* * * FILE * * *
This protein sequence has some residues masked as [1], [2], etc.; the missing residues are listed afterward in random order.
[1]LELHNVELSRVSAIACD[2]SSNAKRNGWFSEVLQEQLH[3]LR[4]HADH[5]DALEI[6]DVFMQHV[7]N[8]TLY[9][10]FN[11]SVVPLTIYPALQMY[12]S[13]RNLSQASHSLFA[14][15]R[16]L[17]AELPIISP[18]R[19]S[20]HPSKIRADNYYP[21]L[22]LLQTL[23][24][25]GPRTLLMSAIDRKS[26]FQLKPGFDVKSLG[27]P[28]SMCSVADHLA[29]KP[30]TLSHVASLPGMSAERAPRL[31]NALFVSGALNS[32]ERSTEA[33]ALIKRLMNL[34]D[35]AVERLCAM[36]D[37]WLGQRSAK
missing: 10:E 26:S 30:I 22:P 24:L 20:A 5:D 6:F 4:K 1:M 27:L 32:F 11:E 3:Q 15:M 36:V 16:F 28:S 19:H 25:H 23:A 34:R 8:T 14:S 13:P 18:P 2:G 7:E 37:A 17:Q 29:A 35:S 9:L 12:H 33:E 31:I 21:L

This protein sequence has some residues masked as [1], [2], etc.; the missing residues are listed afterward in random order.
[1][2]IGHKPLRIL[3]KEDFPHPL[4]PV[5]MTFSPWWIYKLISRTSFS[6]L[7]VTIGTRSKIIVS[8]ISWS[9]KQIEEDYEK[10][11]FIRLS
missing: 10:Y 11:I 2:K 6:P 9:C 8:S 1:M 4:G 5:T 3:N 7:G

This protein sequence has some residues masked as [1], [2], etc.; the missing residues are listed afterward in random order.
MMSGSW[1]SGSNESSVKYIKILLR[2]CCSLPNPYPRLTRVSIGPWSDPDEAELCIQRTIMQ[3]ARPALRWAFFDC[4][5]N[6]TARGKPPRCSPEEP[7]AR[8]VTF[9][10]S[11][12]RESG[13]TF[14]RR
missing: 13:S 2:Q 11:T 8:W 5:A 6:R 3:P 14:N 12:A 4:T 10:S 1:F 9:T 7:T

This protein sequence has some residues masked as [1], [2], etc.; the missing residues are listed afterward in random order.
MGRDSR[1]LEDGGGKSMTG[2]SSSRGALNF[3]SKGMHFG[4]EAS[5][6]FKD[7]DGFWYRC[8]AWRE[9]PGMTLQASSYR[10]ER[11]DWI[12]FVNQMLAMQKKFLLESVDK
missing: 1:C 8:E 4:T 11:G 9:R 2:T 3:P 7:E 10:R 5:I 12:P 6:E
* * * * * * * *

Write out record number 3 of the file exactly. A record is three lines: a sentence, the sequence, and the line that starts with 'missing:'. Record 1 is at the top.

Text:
This protein sequence has some residues masked as [1], [2], etc.; the missing residues are listed afterward in random order.
MMSGSW[1]SGSNESSVKYIKILLR[2]CCSLPNPYPRLTRVSIGPWSDPDEAELCIQRTIMQ[3]ARPALRWAFFDC[4][5]N[6]TARGKPPRCSPEEP[7]AR[8]VTF[9][10]S[11][12]RESG[13]TF[14]RR
missing: 13:S 2:Q 11:T 8:W 5:A 6:R 3:P 14:N 12:A 4:T 10:S 1:F 9:T 7:T